Delightful novel written almost entirely in the form of letters. The diary-like letters are the sole condition for Samantha’s grant to attend a journalism program.
We gradually learn of Sam’s painful past and watch as she grows, while helping others from Grace House, her orphan home. The unconditional love she finds with surrogate parents and other new friends is touching. There is a delicious contrast between Sam’s superficial boyfriend, Josh, and complicated thriller author, Alex. Relationship struggles find a satisfying conclusion.
There are some beautiful turns of phrase. Describing a lobster: “A large sea creature was deposited in front of me, and I had no clue what to do with it.” The colour of her new apartment: “The way pale yellow should look, like sunshine and butter, mixed with hope and cream.”
Other historical books are brought to life in Sam’s habit of quoting from them when stressed and needing words to express her feelings. But not entirely her thoughts, the quotations distance her from others. Sam learns to rely less on these escapes and to be more in the moment. It’s touching when a former tormentor says, “I used to get so jealous of you and be glad when you shut down and went away into your head. It made me feel strong. I want to feel strong again.”
Readers of Christian fiction will appreciate the subtle way that faith enters. Grace House is managed by Father John, who provides an ever-loving presence for his charges. A beautiful prayer is offered by the eventual adopters of one child, at his homecoming meal: “God, you gave us your Son, and now you’ve given us ours. We are so humbled and rocked to our very core to be blessed with this boy. Keep him close to you, Lord. Keep our eyes wide open when any danger approaches, any fears invade, or any enemy comes to steal the peace, the love, and the grace you’ve granted us. You are our God, and we are your children. Never let us forget. Amen.” What a marvellous benediction that we can all apply every day.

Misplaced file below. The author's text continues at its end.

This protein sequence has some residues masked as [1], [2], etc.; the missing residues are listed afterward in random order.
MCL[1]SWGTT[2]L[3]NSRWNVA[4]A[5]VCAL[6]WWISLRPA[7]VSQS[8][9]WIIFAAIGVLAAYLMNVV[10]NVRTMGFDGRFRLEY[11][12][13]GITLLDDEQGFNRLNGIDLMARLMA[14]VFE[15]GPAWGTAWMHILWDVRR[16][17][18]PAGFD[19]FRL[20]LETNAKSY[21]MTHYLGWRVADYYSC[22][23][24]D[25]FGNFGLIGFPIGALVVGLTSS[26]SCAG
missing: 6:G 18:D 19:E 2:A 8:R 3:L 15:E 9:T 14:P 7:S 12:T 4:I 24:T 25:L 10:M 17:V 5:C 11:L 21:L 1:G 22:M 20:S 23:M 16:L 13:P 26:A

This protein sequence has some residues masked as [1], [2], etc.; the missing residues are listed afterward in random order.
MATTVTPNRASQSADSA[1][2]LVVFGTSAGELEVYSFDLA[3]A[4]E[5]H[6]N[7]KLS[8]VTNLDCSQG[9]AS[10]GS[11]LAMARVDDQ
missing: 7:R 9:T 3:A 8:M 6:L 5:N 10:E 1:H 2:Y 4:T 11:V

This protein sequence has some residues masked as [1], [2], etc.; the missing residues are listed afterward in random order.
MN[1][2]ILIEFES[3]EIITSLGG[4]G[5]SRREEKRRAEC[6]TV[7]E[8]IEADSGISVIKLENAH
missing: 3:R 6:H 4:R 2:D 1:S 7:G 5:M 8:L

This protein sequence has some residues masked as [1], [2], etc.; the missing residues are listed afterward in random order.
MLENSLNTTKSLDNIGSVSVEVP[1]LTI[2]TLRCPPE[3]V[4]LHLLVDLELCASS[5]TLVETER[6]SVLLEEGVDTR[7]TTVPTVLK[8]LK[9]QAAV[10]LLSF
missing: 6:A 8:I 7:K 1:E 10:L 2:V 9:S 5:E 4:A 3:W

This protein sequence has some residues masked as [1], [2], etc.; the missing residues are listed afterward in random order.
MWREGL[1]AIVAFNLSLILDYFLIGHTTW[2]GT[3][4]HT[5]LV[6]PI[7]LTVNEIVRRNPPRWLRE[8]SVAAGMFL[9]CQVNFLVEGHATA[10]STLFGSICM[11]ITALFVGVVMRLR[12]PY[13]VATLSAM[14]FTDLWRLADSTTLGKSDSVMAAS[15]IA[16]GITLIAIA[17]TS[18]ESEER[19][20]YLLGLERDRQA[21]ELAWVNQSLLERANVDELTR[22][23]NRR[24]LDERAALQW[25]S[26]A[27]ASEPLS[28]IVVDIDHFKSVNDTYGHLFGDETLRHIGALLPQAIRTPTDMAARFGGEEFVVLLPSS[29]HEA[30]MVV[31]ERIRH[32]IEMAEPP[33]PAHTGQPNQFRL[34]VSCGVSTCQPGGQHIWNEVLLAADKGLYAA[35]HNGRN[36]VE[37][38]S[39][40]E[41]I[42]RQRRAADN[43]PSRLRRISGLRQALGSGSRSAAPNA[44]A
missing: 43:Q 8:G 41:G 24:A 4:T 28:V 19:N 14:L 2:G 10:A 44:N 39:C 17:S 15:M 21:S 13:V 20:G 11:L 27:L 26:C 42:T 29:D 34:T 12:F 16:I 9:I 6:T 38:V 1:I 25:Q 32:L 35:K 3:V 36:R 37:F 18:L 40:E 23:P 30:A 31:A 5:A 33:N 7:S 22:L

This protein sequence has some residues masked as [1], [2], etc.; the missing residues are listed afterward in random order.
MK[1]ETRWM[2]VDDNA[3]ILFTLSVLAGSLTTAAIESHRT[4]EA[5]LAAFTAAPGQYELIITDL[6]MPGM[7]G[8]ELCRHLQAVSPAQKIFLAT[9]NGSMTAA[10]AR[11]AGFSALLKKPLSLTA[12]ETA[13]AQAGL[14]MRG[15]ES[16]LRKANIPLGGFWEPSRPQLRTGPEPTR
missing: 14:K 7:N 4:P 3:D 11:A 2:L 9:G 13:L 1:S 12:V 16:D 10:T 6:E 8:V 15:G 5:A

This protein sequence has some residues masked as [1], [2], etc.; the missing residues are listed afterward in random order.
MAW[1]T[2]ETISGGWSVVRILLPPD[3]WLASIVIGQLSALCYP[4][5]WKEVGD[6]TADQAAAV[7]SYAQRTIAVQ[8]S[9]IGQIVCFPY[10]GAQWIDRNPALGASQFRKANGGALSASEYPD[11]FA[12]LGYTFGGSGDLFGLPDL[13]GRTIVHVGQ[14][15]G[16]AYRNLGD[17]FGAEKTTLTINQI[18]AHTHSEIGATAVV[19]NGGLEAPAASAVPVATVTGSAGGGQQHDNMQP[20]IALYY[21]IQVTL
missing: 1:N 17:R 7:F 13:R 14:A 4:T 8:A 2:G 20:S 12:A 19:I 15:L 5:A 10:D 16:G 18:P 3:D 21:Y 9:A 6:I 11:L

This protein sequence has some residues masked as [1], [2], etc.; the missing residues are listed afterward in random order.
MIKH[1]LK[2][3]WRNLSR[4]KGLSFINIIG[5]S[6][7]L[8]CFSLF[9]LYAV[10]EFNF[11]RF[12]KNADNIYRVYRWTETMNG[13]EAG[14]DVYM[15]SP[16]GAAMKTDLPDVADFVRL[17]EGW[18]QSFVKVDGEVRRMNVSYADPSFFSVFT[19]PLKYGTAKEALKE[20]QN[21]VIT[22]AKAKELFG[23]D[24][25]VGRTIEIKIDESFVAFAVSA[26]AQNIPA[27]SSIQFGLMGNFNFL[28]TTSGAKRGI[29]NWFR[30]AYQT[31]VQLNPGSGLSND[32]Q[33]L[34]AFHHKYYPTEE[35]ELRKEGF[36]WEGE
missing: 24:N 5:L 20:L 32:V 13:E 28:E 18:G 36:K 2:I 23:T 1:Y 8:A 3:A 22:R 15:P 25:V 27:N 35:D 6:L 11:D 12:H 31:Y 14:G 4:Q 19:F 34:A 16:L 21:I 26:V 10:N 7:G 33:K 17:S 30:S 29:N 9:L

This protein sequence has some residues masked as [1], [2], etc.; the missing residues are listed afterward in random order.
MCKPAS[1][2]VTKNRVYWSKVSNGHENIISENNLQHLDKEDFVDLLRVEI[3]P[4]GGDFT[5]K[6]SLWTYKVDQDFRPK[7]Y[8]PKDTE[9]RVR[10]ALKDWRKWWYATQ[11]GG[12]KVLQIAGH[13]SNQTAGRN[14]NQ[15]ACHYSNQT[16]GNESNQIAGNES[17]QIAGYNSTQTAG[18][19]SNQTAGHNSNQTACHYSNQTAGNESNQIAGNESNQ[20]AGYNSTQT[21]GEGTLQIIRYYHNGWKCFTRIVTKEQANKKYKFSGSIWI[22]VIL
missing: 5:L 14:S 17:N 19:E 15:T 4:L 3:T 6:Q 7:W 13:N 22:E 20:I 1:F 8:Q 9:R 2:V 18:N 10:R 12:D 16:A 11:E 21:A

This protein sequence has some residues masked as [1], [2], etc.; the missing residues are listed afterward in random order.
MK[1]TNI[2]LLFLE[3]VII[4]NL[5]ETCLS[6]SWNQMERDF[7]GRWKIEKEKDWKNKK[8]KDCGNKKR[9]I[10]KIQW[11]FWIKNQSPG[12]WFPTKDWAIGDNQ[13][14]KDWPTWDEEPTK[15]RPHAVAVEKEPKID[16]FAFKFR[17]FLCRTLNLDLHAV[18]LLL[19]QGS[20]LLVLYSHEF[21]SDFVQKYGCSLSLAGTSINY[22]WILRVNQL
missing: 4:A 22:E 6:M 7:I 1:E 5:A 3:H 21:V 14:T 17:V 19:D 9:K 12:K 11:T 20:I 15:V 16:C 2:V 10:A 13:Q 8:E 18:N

The pattern of writing to a mysterious benefactor brought to mind Jean Webster’s “Daddy-Long-Legs.” I watched the 1955 movie with Fred Astaire and Leslie Caron with my family in my teens. Now I want to read the book. Luckily a local library has it, which is amazing, as it was originally published in 1912! Online sources also have a play, subtitled “a comedy in four acts,” and a children’s storybook.
- Irene Plett
Details: Katherine Reay, Dear Mr. Knightley (2013, Thomas Nelson, ISBN 9781401689691)
References: p. 61, 73, 240, 267.
Topics: Katherine Reay, Dear Mr. Knightley, fiction, orphans, children, teenagers, young adults, faith, romance, literature, writers, Jean Webster, Daddy-Long-Legs, Daddy Long Legs (film), Fred Astaire, Leslie Caron
Irene Plett is a writer, poet and animal lover living in South Surrey, British Columbia, Canada.